Written by: Sharon MaylMatthew Piscitelli

On November 15, FDA issued the long-awaited Final Rule: Requirements for Additional Traceability Records for Certain Foods (Food Traceability Rule or final rule), which establishes additional traceability recordkeeping requirements for those that manufacture, process, pack or hold certain foods.

More specifically, the final rule identifies Key Activities or Critical Tracking Events (CTEs) along the supply chain where records containing Key Data Elements (KDEs) will have to be created and maintained for foods on the Food Traceability List (FTL).  While the final rule is limited in scope by statute, it sets the stage for the agency’s ultimate vision of end-to-end traceability across the food supply.

Here is what Israeli companies that are involved in the US food industry need to know.

Food Traceability List

After receiving public comment on an approach for developing a list of high-risk foods and the proposed FTL, FDA has now issued the final list, which includes:

  • All fresh-cut fruits and vegetables
  • Certain other fresh produce:  leafy greens, cucumbers, peppers, tomatoes, tropical tree fruits, sprouts, herbs, melons
  • Certain fresh and frozen finfish
  • Fresh and frozen smoked finfish
  • Fresh and frozen crustaceans
  • Fresh and frozen molluscan shellfish, bivalves
  • Certain cheeses
  • Shell eggs
  • Nut butters
  • Ready-to-eat deli salads

Critical Tracking Events (CTEs)

The final rule identifies key activities along the supply chain for which KDEs must be created and maintained.  These include:

  • Harvesting: Removing raw agricultural commodities (RACs) from the place they are grown or raised and preparing them for use as food.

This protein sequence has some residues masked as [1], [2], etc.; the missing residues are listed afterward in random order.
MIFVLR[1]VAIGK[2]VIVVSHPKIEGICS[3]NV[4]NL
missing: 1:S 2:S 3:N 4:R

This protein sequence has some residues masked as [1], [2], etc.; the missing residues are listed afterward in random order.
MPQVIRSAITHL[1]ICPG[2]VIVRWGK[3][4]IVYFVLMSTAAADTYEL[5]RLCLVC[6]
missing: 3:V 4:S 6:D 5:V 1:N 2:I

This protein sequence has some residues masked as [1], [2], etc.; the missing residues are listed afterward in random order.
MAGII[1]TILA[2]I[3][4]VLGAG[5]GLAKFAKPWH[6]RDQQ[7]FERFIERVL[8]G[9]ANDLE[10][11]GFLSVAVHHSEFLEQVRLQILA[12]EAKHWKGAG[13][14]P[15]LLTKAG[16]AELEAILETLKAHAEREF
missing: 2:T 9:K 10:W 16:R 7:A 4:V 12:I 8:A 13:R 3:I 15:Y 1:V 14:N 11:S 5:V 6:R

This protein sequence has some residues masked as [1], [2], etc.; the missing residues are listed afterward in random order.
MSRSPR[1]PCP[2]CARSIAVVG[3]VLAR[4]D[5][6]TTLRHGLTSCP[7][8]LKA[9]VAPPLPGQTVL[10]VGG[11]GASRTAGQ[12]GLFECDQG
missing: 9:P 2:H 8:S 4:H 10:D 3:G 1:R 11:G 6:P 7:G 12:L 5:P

• Cooling (before initial packaging): Active temperature reduction of RACs using hydrocooling, icing, forced air cooling, vacuum cooling or a similar process.
  • Initial packing of RACs other than food obtained from a fishing vessel: Packing a RAC for the first time.
  • First land-based receiving of food obtained from a fishing vessel: Taking possession of a food for the first time on land directly from a fishing vessel.
  • Shipping: Event in the food’s supply chain in which a food is arranged for transport from a defined location to another defined location at a different farm or receiver. Shipping includes sending an intracompany shipment of food from one location of a firm to another location of the same firm. Shipping does not include the sale or shipment of a food directly to a consumer.
  • Receiving: Event in which a customer (other than a consumer) receives a food on the FTL at a defined location after being transported from another location. Receiving includes receipt of an intracompany shipment of food from one location of a firm to another location of the firm.  
  • Transforming:  Event in the food’s supply chain that involves manufacturing/processing or changing a food (eg, by commingling, repacking or relabeling), or its packaging or packing, when the output is a food on the FTL. Transformation does not include the initial packing of a food or activities preceding that event (eg, harvesting, cooling). Note that transforming includes those activities previously included in the proposed CTE of “creating” because FDA determined the categories were too similar to warrant separation.

Key Data Elements (KDEs)